CHM2911 - Molecular design and reactivity
6 points, SCA Band 0 (NATIONAL PRIORITY), 0.125 EFTSL
Undergraduate Faculty of Science
Leader(s): Dr Kellie Tuck
Clayton First semester 2009 (Day)
Basic principles and key aspects of molecular design, synthesis, structure and reactivity of carbon based molecules and metal complexes with examples taken from important biological, industrial and environmental processes. It will cover aspects of reactive intermediates; carbocations; molecular rearrangements; nucleophilic substitution; elimination reactions; free radicals; aromatic and heterocyclic chemistry; pericyclic reactions; carbonyl compounds; geometry, properties and bonding in transition metal complexes; metal coordination environments in metalloproteins; metal ions in metalloproteins; metal complexation in aquatic systems.
On completion of this unit students will have an appreciation of the tools used by chemists to design, prepare and study novel carbon based molecules and metal complexes and how these tools are then applied in order to develop an understanding of: carbon based intermediates, substitution and elimination reactions, the chemistry of aromatic compounds and pericyclic reactions, the reactions of carbonyl compounds and their importance in biosynthesis, drug synthesis; the general principles of transition metal chemistry, including the structure, colour and properties of metal complexes, and how these principles are applied in industrial processes and in the rationalisation of the properties and functions of metalloproteins, and environmental processes involving metal ions. Students will also develop expertise in the handling and manipulation of chemicals, the use of commonly used synthetic procedures, the application of modern analytical and spectroscopic methods in the analysis of compounds and occupational health and safety in the laboratory. They will also further develop skills in the use of modern information technologies and data analysis and in the written and oral presentation of scientific data.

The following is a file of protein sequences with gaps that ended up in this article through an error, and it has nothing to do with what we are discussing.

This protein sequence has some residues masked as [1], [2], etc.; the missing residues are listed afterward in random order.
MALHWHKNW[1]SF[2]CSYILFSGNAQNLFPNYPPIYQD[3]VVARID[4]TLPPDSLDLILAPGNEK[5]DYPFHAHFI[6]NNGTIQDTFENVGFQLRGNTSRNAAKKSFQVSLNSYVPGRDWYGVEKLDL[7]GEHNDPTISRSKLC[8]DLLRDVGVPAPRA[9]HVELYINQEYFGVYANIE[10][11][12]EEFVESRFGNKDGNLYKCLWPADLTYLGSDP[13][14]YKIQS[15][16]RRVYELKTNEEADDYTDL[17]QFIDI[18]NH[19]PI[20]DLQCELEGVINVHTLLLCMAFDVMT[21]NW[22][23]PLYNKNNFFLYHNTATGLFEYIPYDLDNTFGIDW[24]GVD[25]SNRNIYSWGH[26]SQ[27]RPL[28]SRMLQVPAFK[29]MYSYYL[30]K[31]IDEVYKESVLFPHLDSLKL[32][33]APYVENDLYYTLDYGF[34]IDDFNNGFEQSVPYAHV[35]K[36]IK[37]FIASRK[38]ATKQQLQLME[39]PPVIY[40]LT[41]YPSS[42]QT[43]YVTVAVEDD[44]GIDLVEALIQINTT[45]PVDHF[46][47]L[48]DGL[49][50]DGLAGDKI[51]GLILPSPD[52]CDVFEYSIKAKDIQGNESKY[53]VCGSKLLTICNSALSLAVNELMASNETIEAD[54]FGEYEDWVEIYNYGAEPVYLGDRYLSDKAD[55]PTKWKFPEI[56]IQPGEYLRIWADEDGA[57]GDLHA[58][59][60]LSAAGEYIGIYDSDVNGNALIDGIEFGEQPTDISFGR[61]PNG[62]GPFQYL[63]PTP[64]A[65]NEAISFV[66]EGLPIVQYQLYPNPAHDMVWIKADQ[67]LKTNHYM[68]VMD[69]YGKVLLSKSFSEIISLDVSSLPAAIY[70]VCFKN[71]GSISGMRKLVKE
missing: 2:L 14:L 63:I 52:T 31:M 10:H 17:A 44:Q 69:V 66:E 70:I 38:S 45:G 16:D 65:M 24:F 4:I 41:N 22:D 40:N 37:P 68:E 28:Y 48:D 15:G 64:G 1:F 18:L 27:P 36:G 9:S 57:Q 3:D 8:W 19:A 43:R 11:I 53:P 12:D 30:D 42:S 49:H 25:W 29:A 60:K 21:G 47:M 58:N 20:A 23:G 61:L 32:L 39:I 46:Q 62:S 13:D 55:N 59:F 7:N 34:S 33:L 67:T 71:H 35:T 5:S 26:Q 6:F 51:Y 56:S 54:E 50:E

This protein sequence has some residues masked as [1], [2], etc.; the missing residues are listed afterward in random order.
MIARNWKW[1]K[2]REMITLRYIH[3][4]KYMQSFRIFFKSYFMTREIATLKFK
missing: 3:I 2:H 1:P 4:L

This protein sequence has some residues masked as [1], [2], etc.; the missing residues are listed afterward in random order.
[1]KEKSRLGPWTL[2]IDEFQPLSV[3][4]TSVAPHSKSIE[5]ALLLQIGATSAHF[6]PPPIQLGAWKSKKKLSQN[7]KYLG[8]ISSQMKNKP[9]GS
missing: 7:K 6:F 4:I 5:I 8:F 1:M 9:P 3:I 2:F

Examination (2 hours): 47%
Mid-semester test (1 hour): 23%
Practical work: 30%
Students must achieve a pass mark in their laboratory work to achieve an overall pass grade.
Three 1-hour lectures and the equivalent of 3 hours laboratory activity per week
12 points of level 1 Chemistry or BMS1011